Wednesday, 20 June 2012

Mechanical Biological Treatment: an alternative to kerbside recycling?

Continuing with the theme of Recycling Week, here is a brief introduction to Mechanical Biological Treatment of domestic waste.

What is Mechanical Biological Treatment (MBT)?

It is a method for sorting through domestic waste and separating it into materials that can be recycled such as glass, metals and plastics or organic materials that will decompose, such as food waste.

What are the benefits of it?

It avoids the need for us to put our waste in to separate bins and the local authority needs only one type of refuse vehicle for all waste.  Communities minister Eric Pickles last year urged all local authorities in England to consider adopting this type of waste treatment so that they can re-instate weekly refuse collections.

Sounds good, but can the same recycling rates be achieved?

Not really.  It can recover some more metals than would normally be collected through kerbside recycling schemes, e.g. metals other than cans but the majority of recyclable material that is recovered is of an inferior quality to that collected separately at kerbside.  This means that it is of lower value than other materials on the market and it is often processed overseas.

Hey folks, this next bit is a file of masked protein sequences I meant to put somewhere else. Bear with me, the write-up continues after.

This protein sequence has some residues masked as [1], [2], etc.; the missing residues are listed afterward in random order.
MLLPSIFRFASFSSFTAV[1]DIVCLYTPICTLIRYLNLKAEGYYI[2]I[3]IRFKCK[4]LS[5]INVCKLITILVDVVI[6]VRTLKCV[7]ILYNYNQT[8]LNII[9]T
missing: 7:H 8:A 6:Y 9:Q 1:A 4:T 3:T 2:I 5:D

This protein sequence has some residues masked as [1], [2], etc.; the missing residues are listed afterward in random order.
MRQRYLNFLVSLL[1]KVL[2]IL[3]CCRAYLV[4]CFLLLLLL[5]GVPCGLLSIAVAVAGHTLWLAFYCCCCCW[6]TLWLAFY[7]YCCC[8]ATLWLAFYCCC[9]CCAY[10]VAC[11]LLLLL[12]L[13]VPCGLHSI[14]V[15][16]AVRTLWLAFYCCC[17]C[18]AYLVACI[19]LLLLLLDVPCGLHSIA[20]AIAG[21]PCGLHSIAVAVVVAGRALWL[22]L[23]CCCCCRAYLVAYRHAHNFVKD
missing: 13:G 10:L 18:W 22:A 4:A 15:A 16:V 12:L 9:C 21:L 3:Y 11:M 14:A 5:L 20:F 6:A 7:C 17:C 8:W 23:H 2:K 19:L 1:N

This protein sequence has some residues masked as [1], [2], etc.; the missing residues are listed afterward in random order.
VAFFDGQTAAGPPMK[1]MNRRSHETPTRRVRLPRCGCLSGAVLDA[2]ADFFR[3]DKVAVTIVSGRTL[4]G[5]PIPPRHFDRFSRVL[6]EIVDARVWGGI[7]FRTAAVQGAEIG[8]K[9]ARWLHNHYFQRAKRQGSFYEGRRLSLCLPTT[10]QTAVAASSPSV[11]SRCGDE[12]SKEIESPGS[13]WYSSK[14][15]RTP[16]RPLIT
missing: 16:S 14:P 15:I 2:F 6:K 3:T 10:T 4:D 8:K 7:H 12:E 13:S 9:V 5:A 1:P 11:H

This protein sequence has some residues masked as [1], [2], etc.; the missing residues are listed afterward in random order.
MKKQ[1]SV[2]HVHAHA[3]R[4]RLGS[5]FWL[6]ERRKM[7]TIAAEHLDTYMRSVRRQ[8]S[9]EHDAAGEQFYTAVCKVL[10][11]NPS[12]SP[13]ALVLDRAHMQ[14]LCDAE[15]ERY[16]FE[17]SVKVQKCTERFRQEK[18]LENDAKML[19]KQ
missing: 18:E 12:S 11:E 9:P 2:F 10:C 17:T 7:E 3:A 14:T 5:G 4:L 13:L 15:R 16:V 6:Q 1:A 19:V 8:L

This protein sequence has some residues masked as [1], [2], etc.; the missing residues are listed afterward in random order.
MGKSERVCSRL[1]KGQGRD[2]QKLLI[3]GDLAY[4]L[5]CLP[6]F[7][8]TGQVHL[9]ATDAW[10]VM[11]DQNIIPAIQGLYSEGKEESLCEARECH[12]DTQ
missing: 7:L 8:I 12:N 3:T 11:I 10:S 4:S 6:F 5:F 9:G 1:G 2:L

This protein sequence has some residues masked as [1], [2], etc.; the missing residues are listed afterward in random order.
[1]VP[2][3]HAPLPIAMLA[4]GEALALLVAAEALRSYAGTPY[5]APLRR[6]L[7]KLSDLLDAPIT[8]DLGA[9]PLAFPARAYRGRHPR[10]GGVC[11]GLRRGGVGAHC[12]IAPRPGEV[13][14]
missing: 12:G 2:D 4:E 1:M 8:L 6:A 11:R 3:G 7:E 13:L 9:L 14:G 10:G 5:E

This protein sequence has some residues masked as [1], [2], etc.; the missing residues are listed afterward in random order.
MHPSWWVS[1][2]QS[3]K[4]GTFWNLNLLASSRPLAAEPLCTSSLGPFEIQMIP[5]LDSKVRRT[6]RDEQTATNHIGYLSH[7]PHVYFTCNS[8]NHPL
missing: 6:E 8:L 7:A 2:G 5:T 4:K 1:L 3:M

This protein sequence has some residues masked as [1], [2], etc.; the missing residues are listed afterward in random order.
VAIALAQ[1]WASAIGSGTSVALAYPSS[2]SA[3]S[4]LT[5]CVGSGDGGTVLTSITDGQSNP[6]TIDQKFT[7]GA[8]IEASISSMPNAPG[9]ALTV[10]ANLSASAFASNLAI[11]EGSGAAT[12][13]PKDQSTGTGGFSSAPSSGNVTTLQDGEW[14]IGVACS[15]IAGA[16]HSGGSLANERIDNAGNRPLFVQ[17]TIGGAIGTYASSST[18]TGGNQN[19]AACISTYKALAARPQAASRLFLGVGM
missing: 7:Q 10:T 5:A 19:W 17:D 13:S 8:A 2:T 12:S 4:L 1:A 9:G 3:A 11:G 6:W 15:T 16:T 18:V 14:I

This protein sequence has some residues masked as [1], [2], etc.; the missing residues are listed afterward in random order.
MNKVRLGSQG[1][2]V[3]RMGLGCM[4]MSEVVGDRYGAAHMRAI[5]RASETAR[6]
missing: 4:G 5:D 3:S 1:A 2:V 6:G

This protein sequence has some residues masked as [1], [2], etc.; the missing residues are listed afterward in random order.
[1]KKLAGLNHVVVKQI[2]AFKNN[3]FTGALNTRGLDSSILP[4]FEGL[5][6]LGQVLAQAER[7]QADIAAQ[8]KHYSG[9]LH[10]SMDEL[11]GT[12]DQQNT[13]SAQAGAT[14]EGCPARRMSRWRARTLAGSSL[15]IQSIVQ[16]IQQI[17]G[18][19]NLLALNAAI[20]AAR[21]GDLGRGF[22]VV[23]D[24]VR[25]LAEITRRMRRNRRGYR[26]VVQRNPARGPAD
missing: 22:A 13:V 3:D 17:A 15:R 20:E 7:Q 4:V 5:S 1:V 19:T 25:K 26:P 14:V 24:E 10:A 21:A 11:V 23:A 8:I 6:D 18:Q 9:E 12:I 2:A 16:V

Will there not be a big benefit from making all that compost rather than putting the waste in landfill?

Again, no.  Compost made from mixed refuse does not meet the standards required for agricultural or horticultural use (PAS100) as there are too many contaminants.  To meet these standards, organic waste must be collected separately, such as garden waste which can be readily composted and used as a growing media.  Some organic wastes, especially meat or cooked food waste should be composted at higher temperatures to ensure pathogens are killed off.  The composting process used as part of MBT is only effective in reducing the volume of material going into the landfill.

Is there any point to MBT then?

It is no substitute for a proper recycling scheme but it does have the benefit of reducing the volume of residual wastes going to landfill and the composting process makes these wastes less active hence emitting less methane once in the land fill.  Reducing the volume subsequently increases the life of existing land fill operations, rather than opening new land fill sites.

In conclusion, it is lazy, inefficient and, as the sole means of treating waste, is no substitute for separate recycling streams at source.

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1 comment:

  1. I like your blog post. Keep on writing this type of great stuff. I'll make sure to follow up on your blog in the future.
    Jay Katari